9. The university, well, they found in my favor.....mostly. They did want to mention that when they ask me about small details from 10 years ago that weren't even part of any investigation previously but the accused harasser 'just found', one of them found my answers confusing and insincere. Which seems reasonable since I was sincerely confused. And my confusion on this 'thing', it was a topic that had nothing to do with harassment, yet one panelist was so vexed by this 5 minutes of confusion that they repeat over and over under every 'charge' I faced, that my answers to events 10 years ago made me no longer credible. That, as you know, means that person doesn't like me much either. But here I am. It’s 2 am and I've won, dammit. Which is nice when you’re telling the truth and deans and lawyers have told you are lying for so long that the gaslighting has made you think you are a terrible person for pursuing this in the first place.
  10. Early on, I was told by emphatically that not to talk to anyone about this case. I was not to talk to anyone to defend myself against these liars. Friends came to me desperate to help. And I told them to leave it. I also had no advocate to help me. No one to help prepare documents that took weeks to write and rewrite. No one to help me read testimony and put together timelines that would show people were lying.
  11. But, here’s the thing, even in my testimony, I was only telling part of the truth. There’s a whole lot more no one even bothered to ask about. Just between you and me, everyday I walk around feeling like someone is cryosectioning my heart while it beats in my chest. Even worse, I have had people I love walk away from me. Because it’s too much to bear. My tears, my anger and my despair, they are simply too much to bear. They write emails and tell me they support 'my cause' but can't talk to me. I am now a cause. I just wanted my friends back. And there it is...this feeling as though I am having 10 micron sections cut from my heart, day after day, like some freak side show at The Bodies exhibit.
  12. These three years taught me about how anxiety can take a fully capable and confident young scientists and make them sit in their car hoping to get the courage to go into work and cheer my students on, ever fearful they may see thru me. Afraid that my exhaustion, brokenness and sadness will one day over run my desire to see them succeed. I have cried every day since May 9th and many days before that. Sometimes I cry giant ugly fat tears of rage and despair. Other times hot tears of injustice. I have seven main kinds of crying. When you cry enough and you're a scientist, you start to categorize them. My family and friends have seen me turn from exuberant and engaged to shattered and with no clear career path. No one asks me to give their kids tours of the campus anymore because I just sort of mutter things and point at trees. I don’t have anything to say.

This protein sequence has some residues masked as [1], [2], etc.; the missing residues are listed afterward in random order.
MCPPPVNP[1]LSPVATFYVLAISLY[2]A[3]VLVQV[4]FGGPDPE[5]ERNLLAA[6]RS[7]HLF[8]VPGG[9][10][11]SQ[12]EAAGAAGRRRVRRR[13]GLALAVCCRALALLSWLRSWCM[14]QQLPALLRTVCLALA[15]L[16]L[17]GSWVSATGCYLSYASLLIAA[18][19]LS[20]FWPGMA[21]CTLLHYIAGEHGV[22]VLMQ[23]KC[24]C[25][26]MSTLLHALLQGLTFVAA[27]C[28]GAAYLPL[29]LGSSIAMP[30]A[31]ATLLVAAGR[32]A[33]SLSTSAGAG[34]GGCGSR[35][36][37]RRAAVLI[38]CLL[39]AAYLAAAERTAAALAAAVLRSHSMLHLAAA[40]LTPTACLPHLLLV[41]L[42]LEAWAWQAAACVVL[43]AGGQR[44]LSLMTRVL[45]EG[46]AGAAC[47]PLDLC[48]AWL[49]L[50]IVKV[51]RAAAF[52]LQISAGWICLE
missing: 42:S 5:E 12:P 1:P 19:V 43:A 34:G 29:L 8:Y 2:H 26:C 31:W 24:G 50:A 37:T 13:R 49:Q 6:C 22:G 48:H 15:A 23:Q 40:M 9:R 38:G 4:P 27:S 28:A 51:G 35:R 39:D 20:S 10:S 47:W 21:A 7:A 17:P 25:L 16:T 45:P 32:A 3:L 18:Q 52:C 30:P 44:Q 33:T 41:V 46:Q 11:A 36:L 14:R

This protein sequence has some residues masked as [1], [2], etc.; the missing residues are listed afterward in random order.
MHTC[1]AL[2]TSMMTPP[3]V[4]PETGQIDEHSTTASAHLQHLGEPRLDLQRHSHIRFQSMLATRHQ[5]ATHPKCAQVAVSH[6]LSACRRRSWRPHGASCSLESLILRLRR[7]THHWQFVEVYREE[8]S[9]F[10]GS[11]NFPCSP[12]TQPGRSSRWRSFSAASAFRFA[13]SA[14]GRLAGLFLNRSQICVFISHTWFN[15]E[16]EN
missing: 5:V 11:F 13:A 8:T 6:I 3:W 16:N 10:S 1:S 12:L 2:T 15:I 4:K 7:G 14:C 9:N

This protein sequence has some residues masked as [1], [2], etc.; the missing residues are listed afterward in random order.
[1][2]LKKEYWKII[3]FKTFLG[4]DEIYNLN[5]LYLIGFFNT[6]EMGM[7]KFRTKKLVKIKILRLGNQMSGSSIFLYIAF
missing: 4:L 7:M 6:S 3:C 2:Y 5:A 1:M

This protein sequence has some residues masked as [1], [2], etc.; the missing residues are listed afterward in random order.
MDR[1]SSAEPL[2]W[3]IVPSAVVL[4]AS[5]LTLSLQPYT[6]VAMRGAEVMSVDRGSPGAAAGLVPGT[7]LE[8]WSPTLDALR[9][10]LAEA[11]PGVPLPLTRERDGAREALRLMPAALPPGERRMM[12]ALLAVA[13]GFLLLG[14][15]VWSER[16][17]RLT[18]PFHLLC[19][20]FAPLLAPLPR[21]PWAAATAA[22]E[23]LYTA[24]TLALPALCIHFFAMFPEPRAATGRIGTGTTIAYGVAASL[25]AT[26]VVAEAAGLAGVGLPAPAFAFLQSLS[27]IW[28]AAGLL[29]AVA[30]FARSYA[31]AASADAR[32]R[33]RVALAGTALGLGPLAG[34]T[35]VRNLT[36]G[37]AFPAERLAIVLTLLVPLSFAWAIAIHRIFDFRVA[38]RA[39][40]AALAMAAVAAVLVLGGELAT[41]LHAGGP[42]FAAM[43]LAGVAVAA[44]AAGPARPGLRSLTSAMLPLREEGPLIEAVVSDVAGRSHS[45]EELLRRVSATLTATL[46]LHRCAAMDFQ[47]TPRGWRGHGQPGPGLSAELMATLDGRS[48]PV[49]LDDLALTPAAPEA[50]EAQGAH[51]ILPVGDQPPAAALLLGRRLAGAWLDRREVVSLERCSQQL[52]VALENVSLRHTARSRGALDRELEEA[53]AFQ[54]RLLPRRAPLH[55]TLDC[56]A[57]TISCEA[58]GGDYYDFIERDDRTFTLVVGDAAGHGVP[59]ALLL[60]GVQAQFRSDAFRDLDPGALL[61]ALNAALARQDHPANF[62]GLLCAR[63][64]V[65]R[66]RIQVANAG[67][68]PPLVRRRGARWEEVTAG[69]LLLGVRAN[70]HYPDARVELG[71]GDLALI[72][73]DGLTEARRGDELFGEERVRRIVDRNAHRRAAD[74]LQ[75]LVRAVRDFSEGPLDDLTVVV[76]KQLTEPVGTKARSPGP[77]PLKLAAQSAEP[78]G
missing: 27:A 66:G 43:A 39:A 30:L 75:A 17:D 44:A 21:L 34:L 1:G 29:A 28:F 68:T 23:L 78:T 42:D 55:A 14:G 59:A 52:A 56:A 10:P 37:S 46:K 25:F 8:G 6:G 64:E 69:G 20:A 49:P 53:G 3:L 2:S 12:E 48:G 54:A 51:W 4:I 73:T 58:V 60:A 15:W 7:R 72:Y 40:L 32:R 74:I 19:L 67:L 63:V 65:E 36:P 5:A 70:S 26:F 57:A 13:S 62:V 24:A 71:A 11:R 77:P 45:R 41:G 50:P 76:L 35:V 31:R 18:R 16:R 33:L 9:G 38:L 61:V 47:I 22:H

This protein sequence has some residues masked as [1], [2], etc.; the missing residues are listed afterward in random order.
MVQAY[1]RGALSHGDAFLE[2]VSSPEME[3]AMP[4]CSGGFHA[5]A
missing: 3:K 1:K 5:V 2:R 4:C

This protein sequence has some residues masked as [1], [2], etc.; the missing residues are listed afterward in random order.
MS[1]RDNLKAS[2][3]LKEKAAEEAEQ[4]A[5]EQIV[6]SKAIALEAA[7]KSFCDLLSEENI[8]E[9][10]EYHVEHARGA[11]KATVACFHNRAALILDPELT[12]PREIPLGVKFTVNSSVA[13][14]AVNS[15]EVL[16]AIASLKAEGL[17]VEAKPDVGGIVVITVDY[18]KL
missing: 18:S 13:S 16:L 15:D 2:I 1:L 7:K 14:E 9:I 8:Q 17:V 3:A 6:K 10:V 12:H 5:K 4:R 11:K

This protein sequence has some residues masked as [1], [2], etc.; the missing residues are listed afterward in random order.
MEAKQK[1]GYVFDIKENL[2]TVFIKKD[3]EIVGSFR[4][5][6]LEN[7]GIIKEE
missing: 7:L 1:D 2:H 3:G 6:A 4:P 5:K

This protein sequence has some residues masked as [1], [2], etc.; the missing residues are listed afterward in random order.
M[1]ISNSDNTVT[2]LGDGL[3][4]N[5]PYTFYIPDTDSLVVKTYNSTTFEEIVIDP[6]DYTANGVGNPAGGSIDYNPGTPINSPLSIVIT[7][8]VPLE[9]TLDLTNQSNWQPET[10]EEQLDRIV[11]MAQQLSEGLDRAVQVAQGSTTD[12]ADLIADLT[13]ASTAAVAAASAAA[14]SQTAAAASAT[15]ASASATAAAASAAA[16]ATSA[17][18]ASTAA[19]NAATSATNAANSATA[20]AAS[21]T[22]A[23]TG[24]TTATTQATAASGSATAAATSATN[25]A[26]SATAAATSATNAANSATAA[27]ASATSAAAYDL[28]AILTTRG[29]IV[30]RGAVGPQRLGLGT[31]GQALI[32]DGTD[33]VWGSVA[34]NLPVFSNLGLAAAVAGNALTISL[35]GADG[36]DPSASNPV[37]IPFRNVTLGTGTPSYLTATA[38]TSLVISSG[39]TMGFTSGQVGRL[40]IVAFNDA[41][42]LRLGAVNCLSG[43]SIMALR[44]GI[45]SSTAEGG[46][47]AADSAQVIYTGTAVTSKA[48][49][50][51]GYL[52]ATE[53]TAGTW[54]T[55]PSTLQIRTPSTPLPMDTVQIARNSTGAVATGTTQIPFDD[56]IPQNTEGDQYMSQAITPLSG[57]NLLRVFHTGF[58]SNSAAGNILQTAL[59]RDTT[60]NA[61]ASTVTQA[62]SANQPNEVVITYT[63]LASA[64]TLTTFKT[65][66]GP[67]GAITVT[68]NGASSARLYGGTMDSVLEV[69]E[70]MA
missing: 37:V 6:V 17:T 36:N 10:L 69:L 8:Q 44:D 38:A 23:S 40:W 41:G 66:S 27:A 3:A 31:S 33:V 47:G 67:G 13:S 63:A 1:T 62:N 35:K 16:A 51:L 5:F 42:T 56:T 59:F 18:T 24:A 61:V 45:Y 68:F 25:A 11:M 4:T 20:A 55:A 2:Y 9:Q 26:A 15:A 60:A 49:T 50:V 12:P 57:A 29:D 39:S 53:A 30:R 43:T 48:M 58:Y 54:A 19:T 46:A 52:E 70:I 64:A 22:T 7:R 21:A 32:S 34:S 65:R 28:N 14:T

13. Tomorrow I'll talk to the Justice Department. They have assured me that they are the best of the best; that I have followed every step as I should have and now they will take on my university’s Title IX office. They tell me my university loves lawyers and fights hard against any punitive action or being forced to acknowledge wrong doing about sexual assault or harassment. I understood that pretty clearly a long time ago, but I guess it’s nice they confirmed it? The Department of Justice has also told me that the most severe punishment they can impose is to require more training for everyone at my university. Nothing public. Just everyone taking more training. I laughed when they said it. I asked them if they knew training didn't work for sexual harassers. People had studied it and it doesn’t work. Yes, they said…they do know that. I then wonder why I was laughing. Maybe I haven’t found tears for when the Department of Justice says you’re screwed even if you win?
  14. It's 2 am and I’m sitting with my winning report in one hand and knife a friend gave me to protect myself in another. He sent it to me because the person accused of harassment also cyber stalked and intimidated me and my friends. He posted pictures on our account of him with his guns and called us out by name. He told my husband he “didn't have any plans” to hurt me or my children. Others told the committee that yes, he was obsessed with me, but they weren't worried-he couldn't be *that* dangerous. Many a sleepless night I’ve wondered how far I'm going to get with a guard dog and a 3 inch knife and a heart that is barely intact when this man finally goes into his inevitable rage. The knife won't do much. I know this. But I want my friends to know I went down fighting. I wonder when this man's rage will come out fully. Sometimes I’m 100% convinced that will be the day when this all becomes public, and I'll need that knife. On particularly bad nights, when I know he’s been taken to task for his bad behavior that day, I have friends check on me in the morning. To make sure he hadn't killed me in my home. I tell them about what’s happened that day, tell them where my diary is hidden that night and make them remember to tell the police to look him up first. I forbid my children to sleep in my bed. I desperately want to curl up with them, but it seems unsafe for them to be so close to me if he comes. This is what it's like to win your Title IX case.
  15. Friends and the DOJ suggested I call the police. When I did, a very sweet officer came and sat in my living room and told me the kind of gun I should get. And how, when I had to kill the trespasser I was to say, "I was in mortal fear for my life" when the police come. Apparently juries and judges like that. I am, in fact, in mortal fear for my life. This is what it’s like to win a Title IX case.
  16. And if, while I’m talking to the DOJ tomorrow, someone on my campus is be assaulted, the investigator who interviews them may be the same one that helped to turn the tables and make a Title IX investigation about me. He still works here. And he can decide to take a manila folder of information from the victim's assailant and investigate her, because maybe she too will have a credibility problem. Because that's how Title IX works. I should know. I’m a winner.